I’ve been avoiding writing this. Mostly that’s because I can’t sit with one thought or one emotion long enough to form a coherent thought. The only consistency in my life right now is the fight in me. I’m fighting for his life. For our life. And I’m sorry for those of you who have been caught in the crossfire. You see when fighting this hard everything looks like a potential threat. Yes, even you. My mind is wild and the adrenalin never stops pumping. Hours after my normal bedtime I lie awake and I can feel it coursing through my veins. I am in a constant state of “flight or fight”. I am hyper-attuned to every sound, every movement, every breath.
And so here I am. I feel the need to let everyone know just exactly what is going on. I do it with reservations as all we want right now is to be normal. To be treated normal. And so that being said here it is.
Many of you read my post a few weeks ago about our “brush” with cancer. If you missed it here is the link. Well it seems that our “brush” has turned into a full blown collision. Although the scans looked great, the surgery went well, and we thought we were in the clear we are not. We received a phone call from the surgeon as we were enjoying a family vacation at the beach. We were told that in fact the cancer had spread to 3 out of the 4 lymph nodes that had been removed.
This means we are stage 3a melanoma.
This means we have spent countless more days in waiting rooms and exam rooms. This means we have traveled over 670 miles in the last 3 days visiting 2 different specialists at 2 different major facilities. It means there will be another surgery this week to completely remove all of the lymph nodes in the effected area. And lastly it means some sort of chemotherapy.
The problem is that the stage we are at does not have a good option for chemo. If we have just one more cancerous node then we will qualify for a clinical trial with some very promising drugs. But if we have just one more cancerous node we are put into a 40-50% survival bracket over the next 5-10 years.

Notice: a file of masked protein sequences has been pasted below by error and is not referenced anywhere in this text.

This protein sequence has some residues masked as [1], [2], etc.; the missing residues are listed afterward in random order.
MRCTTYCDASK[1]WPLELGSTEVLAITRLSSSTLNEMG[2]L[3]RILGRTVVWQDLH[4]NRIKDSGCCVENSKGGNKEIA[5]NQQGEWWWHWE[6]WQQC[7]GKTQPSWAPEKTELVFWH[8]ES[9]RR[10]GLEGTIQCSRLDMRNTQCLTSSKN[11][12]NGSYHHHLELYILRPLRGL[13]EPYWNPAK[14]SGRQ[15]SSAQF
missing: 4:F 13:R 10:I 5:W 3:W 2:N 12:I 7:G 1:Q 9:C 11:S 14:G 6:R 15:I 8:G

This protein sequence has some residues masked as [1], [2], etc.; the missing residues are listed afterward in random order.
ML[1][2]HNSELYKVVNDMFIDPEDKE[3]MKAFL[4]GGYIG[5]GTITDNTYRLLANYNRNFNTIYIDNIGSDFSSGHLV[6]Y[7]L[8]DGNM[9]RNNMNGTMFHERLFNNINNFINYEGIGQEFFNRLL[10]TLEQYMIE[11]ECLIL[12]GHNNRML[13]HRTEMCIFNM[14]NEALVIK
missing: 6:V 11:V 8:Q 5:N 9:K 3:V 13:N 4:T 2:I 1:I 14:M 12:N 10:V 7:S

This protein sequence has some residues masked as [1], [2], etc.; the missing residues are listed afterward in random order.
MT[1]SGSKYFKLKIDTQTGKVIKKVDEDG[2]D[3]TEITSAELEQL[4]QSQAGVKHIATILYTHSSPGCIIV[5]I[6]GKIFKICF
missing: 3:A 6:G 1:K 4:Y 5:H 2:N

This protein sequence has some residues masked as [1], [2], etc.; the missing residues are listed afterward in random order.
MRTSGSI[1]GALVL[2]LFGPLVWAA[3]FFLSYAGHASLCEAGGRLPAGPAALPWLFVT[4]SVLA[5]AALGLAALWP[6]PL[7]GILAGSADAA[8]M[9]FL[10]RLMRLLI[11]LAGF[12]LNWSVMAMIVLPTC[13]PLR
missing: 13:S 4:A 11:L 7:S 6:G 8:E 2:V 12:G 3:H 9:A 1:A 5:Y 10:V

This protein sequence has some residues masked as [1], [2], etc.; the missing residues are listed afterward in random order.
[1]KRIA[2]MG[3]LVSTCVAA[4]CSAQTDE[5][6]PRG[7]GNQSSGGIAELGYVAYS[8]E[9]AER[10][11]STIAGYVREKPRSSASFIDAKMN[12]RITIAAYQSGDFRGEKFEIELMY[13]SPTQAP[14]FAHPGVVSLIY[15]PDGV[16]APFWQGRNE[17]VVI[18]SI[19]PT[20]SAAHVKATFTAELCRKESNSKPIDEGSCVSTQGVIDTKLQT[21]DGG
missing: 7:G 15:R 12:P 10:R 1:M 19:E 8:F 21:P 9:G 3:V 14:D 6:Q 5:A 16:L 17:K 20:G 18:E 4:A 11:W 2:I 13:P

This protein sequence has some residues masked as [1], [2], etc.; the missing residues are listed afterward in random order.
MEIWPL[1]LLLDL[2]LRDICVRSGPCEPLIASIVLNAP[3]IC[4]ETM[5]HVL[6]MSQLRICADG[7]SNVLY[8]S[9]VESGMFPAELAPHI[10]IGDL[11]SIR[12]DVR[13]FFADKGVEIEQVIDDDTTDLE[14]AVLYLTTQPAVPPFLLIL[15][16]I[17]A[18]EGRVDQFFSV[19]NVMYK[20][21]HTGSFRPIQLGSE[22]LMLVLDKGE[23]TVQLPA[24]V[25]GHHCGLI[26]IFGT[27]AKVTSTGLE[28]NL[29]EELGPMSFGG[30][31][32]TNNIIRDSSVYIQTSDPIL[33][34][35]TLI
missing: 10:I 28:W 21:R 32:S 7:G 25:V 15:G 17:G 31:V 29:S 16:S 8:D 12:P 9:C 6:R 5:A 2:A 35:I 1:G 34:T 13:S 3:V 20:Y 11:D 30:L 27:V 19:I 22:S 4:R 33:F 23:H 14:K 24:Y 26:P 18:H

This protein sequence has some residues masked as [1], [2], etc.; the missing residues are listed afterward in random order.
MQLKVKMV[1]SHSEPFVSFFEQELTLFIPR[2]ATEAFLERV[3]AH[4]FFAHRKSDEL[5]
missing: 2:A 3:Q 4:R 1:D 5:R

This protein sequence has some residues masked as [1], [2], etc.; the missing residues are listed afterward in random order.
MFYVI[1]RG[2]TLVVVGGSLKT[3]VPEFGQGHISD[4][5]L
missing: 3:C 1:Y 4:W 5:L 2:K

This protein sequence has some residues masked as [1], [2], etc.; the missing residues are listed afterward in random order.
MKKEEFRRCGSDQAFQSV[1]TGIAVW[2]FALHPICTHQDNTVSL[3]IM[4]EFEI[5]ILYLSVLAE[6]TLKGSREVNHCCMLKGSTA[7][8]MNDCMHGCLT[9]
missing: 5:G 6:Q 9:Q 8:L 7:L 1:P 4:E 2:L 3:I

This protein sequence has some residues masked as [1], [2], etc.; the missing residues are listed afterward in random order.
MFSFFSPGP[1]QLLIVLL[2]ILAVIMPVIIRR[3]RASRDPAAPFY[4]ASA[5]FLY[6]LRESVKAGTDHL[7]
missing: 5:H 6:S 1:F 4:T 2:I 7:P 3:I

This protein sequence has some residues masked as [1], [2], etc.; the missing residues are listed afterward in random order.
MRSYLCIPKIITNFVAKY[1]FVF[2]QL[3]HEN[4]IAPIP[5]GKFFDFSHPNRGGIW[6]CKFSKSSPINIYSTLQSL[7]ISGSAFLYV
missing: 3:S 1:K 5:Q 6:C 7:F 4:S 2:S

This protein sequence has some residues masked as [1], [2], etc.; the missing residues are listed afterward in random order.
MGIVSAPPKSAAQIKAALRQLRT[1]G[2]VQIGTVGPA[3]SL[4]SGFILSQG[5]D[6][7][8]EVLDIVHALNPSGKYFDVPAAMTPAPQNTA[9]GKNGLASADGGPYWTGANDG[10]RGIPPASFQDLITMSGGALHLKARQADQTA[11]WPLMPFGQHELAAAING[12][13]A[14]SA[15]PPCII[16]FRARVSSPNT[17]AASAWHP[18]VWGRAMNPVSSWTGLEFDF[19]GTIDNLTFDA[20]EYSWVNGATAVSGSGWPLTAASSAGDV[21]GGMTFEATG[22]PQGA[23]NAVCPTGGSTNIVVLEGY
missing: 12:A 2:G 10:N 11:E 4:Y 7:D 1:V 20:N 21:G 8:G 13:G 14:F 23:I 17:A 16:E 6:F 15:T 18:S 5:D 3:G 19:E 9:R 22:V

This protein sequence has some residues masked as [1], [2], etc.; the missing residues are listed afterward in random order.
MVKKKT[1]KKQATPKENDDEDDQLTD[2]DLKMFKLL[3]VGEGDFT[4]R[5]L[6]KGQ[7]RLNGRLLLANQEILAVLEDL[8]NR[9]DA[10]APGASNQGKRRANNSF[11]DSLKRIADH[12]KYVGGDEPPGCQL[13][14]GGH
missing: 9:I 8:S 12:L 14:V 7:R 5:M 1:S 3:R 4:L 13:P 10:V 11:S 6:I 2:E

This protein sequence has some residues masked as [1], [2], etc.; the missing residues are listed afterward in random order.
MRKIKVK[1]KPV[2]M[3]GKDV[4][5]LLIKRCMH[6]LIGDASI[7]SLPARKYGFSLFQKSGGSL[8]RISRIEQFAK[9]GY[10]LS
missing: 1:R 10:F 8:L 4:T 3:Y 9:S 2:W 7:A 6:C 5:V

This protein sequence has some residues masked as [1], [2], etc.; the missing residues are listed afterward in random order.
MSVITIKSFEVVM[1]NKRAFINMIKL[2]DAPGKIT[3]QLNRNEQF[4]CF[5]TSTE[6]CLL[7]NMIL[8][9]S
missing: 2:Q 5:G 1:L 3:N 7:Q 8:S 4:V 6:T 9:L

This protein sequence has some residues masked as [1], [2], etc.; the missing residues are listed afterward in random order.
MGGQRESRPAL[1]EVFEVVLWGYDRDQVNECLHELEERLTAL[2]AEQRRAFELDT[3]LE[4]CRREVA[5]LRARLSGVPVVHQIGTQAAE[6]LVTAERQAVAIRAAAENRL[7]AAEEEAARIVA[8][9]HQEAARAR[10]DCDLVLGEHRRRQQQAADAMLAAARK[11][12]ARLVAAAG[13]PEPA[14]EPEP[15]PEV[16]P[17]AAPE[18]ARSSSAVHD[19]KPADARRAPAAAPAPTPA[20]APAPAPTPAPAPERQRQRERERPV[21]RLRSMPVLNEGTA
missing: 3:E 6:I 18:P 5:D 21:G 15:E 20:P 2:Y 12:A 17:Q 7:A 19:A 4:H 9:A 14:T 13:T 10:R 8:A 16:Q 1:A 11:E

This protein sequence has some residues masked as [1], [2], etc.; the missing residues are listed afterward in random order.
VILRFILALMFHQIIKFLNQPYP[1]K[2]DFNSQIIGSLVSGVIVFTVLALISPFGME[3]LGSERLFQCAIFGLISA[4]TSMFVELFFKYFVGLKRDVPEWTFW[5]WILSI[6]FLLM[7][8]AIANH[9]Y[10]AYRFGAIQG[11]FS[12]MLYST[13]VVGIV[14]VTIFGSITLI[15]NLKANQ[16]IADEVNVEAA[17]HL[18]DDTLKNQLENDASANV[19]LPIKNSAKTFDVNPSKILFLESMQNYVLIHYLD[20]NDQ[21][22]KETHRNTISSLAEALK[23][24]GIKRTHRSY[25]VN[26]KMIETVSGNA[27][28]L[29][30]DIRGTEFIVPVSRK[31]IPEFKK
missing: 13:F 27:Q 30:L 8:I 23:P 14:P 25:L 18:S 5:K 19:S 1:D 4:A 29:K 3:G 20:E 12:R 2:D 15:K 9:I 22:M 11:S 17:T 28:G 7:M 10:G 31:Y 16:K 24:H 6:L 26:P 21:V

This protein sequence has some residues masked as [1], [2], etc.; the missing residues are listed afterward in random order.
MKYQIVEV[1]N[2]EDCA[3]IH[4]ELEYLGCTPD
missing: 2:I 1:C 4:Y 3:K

If we stick with the current standard of care we will endure a year of chemo therapy with brutal side effects and not much of a reduced risk. Or we could do nothing and play the odds. There is no way to know if there is still cancer in his body. The surgery may remove it all. But that’s just it. There is no way to know. No way to measure.
We are gambling with the highest stakes possible. And I hate gambling. I like numbers, spreadsheets, statistics, and clear answers. With melanoma there just simply aren’t any answers. Our physician told us yesterday that “the only predictable thing about melanoma is that it is unpredictable”.
There is no way to wrap this up nicely and put a bow on it. There is no resolution at this point. I am left hanging. Unanswered and unfinished. This is where we are.
It’s an uncomfortable place to live in but it’s what we have. I find myself constantly being reminded that things could always be worse and that we have so much to be grateful for right now. My extended family suffered a sudden and untimely death yesterday and it made me realize that however bad it is for me it is not the end. There’s so much more fight to go and I am ready for it (most of the time).
So this is the truth. The real. It’s not funny (as I prefer to be) and it’s not heartwarming. But it is life in all it’s vulnerability and honesty.